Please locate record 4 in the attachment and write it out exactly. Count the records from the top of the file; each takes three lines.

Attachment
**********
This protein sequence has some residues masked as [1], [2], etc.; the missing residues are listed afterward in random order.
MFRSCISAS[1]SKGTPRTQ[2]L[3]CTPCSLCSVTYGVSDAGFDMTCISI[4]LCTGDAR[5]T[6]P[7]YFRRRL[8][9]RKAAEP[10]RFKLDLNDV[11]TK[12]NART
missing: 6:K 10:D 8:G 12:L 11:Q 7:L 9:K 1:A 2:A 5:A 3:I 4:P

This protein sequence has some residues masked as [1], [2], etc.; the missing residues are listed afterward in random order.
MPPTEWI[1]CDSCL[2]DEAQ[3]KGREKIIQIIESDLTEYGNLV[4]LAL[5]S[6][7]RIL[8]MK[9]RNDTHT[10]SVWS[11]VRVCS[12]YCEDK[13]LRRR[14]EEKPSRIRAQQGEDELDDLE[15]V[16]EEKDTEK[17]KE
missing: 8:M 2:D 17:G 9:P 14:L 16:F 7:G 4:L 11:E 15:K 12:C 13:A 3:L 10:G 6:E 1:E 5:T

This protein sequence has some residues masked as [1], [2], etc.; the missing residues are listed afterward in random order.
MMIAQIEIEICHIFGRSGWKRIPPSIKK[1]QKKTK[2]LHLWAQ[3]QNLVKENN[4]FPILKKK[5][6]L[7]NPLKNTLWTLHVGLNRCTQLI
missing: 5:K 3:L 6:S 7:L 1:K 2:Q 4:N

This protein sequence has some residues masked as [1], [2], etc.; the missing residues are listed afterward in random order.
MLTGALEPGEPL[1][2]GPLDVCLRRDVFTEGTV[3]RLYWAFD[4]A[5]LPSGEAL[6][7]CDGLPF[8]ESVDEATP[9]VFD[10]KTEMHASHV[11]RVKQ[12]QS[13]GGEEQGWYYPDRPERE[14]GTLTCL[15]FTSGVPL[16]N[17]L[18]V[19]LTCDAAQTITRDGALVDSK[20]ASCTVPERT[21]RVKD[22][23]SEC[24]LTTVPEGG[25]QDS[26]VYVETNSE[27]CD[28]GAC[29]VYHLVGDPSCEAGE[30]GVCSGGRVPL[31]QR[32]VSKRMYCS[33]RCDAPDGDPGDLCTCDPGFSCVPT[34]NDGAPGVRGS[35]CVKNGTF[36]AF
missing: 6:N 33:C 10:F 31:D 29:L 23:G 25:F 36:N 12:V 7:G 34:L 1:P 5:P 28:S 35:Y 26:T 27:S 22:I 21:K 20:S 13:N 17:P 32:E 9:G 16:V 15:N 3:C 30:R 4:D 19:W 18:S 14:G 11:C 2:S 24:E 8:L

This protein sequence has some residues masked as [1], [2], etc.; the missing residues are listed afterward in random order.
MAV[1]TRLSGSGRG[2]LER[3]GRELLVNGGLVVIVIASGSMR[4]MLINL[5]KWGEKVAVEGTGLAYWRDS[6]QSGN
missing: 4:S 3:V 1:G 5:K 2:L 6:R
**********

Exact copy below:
This protein sequence has some residues masked as [1], [2], etc.; the missing residues are listed afterward in random order.
MLTGALEPGEPL[1][2]GPLDVCLRRDVFTEGTV[3]RLYWAFD[4]A[5]LPSGEAL[6][7]CDGLPF[8]ESVDEATP[9]VFD[10]KTEMHASHV[11]RVKQ[12]QS[13]GGEEQGWYYPDRPERE[14]GTLTCL[15]FTSGVPL[16]N[17]L[18]V[19]LTCDAAQTITRDGALVDSK[20]ASCTVPERT[21]RVKD[22][23]SEC[24]LTTVPEGG[25]QDS[26]VYVETNSE[27]CD[28]GAC[29]VYHLVGDPSCEAGE[30]GVCSGGRVPL[31]QR[32]VSKRMYCS[33]RCDAPDGDPGDLCTCDPGFSCVPT[34]NDGAPGVRGS[35]CVKNGTF[36]AF
missing: 6:N 33:C 10:F 31:D 29:L 23:G 25:F 36:N 12:V 7:G 34:L 1:P 5:P 28:S 35:Y 26:T 27:S 22:I 21:K 20:S 13:N 17:P 32:E 9:G 16:V 15:N 3:C 30:R 4:D 19:W 18:S 14:G 11:C 2:S 24:E 8:L